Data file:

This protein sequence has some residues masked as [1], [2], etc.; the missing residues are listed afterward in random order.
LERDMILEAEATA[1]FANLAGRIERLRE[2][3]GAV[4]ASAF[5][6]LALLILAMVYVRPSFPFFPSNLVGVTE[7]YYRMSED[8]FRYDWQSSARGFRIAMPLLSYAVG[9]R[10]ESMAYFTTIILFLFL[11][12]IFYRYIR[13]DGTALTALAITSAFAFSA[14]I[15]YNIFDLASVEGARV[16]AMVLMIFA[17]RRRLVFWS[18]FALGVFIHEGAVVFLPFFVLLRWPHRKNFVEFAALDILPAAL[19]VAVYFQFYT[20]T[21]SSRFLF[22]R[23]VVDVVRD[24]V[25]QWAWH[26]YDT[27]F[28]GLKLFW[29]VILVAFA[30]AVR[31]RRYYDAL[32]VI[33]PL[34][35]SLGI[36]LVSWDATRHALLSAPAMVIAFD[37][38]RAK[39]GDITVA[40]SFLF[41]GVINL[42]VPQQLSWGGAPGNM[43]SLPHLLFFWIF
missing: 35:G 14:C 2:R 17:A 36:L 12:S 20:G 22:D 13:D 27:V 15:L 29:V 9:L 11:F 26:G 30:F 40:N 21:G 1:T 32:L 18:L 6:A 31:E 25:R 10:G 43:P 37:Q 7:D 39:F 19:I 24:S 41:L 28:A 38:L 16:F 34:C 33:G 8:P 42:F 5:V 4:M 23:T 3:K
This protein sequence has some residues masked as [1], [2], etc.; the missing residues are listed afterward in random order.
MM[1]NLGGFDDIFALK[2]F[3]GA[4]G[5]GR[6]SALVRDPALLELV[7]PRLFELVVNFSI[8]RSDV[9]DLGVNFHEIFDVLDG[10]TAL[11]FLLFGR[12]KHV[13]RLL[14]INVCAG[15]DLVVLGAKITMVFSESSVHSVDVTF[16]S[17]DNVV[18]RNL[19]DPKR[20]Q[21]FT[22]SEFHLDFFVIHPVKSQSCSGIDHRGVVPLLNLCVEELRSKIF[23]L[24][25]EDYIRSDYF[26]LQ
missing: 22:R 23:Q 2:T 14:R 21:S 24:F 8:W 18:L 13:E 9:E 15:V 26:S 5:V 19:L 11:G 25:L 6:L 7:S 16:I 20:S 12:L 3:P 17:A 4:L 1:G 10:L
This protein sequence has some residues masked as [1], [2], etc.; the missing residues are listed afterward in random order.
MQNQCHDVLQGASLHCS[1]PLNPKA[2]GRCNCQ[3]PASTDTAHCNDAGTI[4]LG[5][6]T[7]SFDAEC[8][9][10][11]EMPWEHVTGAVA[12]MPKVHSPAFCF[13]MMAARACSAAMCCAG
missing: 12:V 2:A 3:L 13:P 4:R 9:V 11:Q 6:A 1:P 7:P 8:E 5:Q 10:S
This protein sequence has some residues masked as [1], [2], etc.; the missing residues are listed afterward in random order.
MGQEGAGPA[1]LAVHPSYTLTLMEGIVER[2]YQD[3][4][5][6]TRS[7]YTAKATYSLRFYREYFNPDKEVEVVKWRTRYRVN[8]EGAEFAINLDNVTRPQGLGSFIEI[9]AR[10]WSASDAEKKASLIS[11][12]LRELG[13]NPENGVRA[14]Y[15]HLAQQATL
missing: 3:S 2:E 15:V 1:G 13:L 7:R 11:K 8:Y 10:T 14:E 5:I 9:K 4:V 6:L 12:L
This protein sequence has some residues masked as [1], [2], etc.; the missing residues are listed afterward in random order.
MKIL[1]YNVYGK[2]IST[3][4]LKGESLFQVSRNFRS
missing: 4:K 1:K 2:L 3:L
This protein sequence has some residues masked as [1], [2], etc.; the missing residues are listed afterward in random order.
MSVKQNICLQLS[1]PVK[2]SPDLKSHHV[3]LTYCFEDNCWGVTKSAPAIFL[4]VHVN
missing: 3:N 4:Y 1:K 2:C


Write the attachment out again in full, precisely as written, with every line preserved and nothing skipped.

This protein sequence has some residues masked as [1], [2], etc.; the missing residues are listed afterward in random order.
LERDMILEAEATA[1]FANLAGRIERLRE[2][3]GAV[4]ASAF[5][6]LALLILAMVYVRPSFPFFPSNLVGVTE[7]YYRMSED[8]FRYDWQSSARGFRIAMPLLSYAVG[9]R[10]ESMAYFTTIILFLFL[11][12]IFYRYIR[13]DGTALTALAITSAFAFSA[14]I[15]YNIFDLASVEGARV[16]AMVLMIFA[17]RRRLVFWS[18]FALGVFIHEGAVVFLPFFVLLRWPHRKNFVEFAALDILPAAL[19]VAVYFQFYT[20]T[21]SSRFLF[22]R[23]VVDVVRD[24]V[25]QWAWH[26]YDT[27]F[28]GLKLFW[29]VILVAFA[30]AVR[31]RRYYDAL[32]VI[33]PL[34][35]SLGI[36]LVSWDATRHALLSAPAMVIAFD[37][38]RAK[39]GDITVA[40]SFLF[41]GVINL[42]VPQQLSWGGAPGNM[43]SLPHLLFFWIF
missing: 35:G 14:C 2:R 17:A 36:L 12:S 20:G 22:D 13:D 27:V 15:L 29:V 9:L 11:F 26:G 30:F 40:N 21:G 1:T 32:L 18:L 6:A 31:E 25:R 10:G 43:P 37:Q 7:D 39:F 19:I 24:S 41:L 28:A 38:L 16:F 34:C 33:G 8:P 42:F 5:V 4:M 23:T 3:K
This protein sequence has some residues masked as [1], [2], etc.; the missing residues are listed afterward in random order.
MM[1]NLGGFDDIFALK[2]F[3]GA[4]G[5]GR[6]SALVRDPALLELV[7]PRLFELVVNFSI[8]RSDV[9]DLGVNFHEIFDVLDG[10]TAL[11]FLLFGR[12]KHV[13]RLL[14]INVCAG[15]DLVVLGAKITMVFSESSVHSVDVTF[16]S[17]DNVV[18]RNL[19]DPKR[20]Q[21]FT[22]SEFHLDFFVIHPVKSQSCSGIDHRGVVPLLNLCVEELRSKIF[23]L[24][25]EDYIRSDYF[26]LQ
missing: 22:R 23:Q 2:T 14:R 21:S 24:F 8:W 18:L 13:E 9:E 15:V 26:S 5:V 19:L 11:G 25:L 6:L 7:S 16:I 20:S 12:L 3:P 17:A 4:L 1:G 10:L
This protein sequence has some residues masked as [1], [2], etc.; the missing residues are listed afterward in random order.
MQNQCHDVLQGASLHCS[1]PLNPKA[2]GRCNCQ[3]PASTDTAHCNDAGTI[4]LG[5][6]T[7]SFDAEC[8][9][10][11]EMPWEHVTGAVA[12]MPKVHSPAFCF[13]MMAARACSAAMCCAG
missing: 12:V 2:A 3:L 13:P 4:R 9:V 11:Q 6:A 1:P 7:P 8:E 5:Q 10:S
This protein sequence has some residues masked as [1], [2], etc.; the missing residues are listed afterward in random order.
MGQEGAGPA[1]LAVHPSYTLTLMEGIVER[2]YQD[3][4][5][6]TRS[7]YTAKATYSLRFYREYFNPDKEVEVVKWRTRYRVN[8]EGAEFAINLDNVTRPQGLGSFIEI[9]AR[10]WSASDAEKKASLIS[11][12]LRELG[13]NPENGVRA[14]Y[15]HLAQQATL
missing: 3:S 2:E 15:V 1:G 13:L 7:R 11:K 8:Y 10:T 14:E 5:I 9:K 4:V 6:L 12:L
This protein sequence has some residues masked as [1], [2], etc.; the missing residues are listed afterward in random order.
MKIL[1]YNVYGK[2]IST[3][4]LKGESLFQVSRNFRS
missing: 4:K 1:K 2:L 3:L
This protein sequence has some residues masked as [1], [2], etc.; the missing residues are listed afterward in random order.
MSVKQNICLQLS[1]PVK[2]SPDLKSHHV[3]LTYCFEDNCWGVTKSAPAIFL[4]VHVN
missing: 3:N 4:Y 1:K 2:C